Dr. Mona Reidenberg Sutnick, 79, of Center City, died Oct. 25 of complications from dementia. Dr. Sutnick was an award-winning nutrition educator and author of the book

Nutrition and Women's Health

.

Though she was born in Philadelphia in 1936, she spent her childhood in a variety of locations, thanks to her father's job as a Navy doctor during WWII.

"She used to say that she must have attended six different schools before the sixth grade," said her husband, Dr. Alton Sutnick. Nonetheless, in 1957, she graduated from Cornell University with a degree in chemistry.

Her first job out of college brought her to Indianapolis, where she met her future husband. Within a year they would be married, on the only Sunday that he had free between basic training and his deployment.

The couple moved to Paris, where she spent the early part of her career as a protein chemist at the Pasteur Institute. After two years in France, she and her husband, a medical doctor, returned to Indianapolis where, In 1961, their daughter Amy was born.

In Philadelphia, the Sutnicks had their second child, Gary, in 1965, the year she received a master's degree in nutrition from what is now called Drexel University. She taught at several Philadelphia universities, including the University of Pennsylvania, Drexel University, Thomas Jefferson University, and Temple University.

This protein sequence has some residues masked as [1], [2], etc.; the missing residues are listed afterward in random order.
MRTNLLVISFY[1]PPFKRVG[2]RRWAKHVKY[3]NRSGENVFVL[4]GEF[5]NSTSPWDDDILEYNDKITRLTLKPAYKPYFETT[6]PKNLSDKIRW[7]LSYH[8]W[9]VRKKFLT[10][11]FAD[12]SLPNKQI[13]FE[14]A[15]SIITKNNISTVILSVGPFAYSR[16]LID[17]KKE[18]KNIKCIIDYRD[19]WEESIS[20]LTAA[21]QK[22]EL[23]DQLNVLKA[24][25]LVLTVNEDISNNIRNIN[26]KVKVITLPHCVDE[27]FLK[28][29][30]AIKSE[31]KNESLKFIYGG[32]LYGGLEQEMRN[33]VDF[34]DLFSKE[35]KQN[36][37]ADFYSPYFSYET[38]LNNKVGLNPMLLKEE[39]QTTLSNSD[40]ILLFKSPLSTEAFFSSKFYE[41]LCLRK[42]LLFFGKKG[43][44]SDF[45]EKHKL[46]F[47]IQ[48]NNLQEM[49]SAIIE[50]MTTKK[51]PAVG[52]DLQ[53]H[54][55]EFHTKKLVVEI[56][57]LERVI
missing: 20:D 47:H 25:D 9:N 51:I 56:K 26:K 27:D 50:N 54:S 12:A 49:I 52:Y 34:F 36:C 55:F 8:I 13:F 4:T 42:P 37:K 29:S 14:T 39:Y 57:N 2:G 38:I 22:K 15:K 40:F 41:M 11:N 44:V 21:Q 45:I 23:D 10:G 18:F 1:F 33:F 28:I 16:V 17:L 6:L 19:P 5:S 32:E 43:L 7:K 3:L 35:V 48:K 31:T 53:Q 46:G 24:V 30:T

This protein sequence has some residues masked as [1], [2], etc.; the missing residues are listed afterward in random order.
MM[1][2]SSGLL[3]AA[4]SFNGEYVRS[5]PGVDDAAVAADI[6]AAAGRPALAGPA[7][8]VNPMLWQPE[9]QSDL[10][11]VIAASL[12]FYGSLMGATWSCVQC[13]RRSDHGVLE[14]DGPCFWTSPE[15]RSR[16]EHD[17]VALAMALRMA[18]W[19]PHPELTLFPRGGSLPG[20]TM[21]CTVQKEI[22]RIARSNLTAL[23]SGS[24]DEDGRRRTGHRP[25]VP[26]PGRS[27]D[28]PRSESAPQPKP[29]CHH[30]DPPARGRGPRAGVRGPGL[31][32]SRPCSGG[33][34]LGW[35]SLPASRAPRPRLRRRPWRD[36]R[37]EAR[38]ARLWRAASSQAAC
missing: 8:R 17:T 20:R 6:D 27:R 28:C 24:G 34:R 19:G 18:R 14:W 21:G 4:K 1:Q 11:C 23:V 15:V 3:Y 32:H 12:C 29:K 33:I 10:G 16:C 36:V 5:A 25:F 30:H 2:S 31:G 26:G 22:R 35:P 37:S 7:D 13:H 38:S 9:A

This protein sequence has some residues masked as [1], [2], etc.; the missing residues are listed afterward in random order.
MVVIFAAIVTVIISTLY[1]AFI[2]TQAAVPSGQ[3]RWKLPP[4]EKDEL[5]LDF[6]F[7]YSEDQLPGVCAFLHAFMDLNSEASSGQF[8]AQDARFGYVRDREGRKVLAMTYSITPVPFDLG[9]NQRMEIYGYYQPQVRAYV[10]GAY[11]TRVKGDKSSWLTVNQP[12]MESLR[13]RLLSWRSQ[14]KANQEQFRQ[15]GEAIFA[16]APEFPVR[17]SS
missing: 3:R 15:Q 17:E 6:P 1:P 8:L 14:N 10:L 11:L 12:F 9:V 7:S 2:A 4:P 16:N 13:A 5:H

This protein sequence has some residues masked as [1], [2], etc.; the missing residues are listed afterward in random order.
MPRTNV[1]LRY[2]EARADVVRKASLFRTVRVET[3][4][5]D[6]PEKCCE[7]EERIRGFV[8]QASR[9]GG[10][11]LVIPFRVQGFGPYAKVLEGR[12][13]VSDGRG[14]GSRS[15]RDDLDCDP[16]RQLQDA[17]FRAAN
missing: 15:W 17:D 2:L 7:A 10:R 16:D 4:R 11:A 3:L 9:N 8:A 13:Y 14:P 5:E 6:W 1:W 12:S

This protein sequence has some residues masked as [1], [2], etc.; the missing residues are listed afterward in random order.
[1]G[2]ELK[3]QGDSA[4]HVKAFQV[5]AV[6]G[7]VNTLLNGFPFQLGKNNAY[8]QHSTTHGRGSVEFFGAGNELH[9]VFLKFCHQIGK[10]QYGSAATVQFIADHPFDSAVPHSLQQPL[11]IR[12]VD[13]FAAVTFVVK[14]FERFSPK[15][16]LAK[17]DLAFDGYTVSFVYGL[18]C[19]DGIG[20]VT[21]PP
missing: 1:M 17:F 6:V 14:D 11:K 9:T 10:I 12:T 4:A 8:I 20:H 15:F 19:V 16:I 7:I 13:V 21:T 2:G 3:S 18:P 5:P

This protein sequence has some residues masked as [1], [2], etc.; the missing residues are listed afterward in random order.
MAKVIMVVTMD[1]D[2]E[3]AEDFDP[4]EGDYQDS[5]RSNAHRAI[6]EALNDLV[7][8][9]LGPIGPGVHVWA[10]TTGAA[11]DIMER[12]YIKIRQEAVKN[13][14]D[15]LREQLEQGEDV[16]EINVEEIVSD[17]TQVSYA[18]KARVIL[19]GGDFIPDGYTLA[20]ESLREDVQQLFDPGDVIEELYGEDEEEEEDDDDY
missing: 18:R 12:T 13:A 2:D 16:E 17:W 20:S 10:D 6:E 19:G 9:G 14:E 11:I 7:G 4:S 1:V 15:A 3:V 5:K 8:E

Dr. Sutnick also appeared frequently on television and radio as a nutrition expert and wrote a long-running food and nutrition column in the Philadelphia Jewish Exponent. Her goal was to get people to understand the principles and benefits of good nutrition, her husband recalled.

In 1981 she earned her doctorate in nutrition education from Temple University.

Outside of work, Dr. Sutnick was a leader in Philadelphia's Jewish community. She was the first woman to be elected president of the Society Hill Synagogue. She served as vice president of the Philadelphia chapters of the American Associates Ben-Gurion University of the Negev (AABGU), and the American Jewish Committee (AJC). Along with her husband she received the AABGU Negev Award. At AJC, she brought young adults into their programs, often concentrating on improving interfaith and interethnic relations.

In addition to her husband, she is survived by daughter Amy Sutnick Plotch, son Gary Sutnick, and two grandchildren.

Contributions in her memory may be made to the Mona and Alton Sutnick, Shirley and Stanley Tauber Senior Fellowship in Medical Education, American Associates Ben-Gurion University of the Negev, 261 Old York Rd., Suite 417A, Box 1128, Jenkintown, Pa. 19046.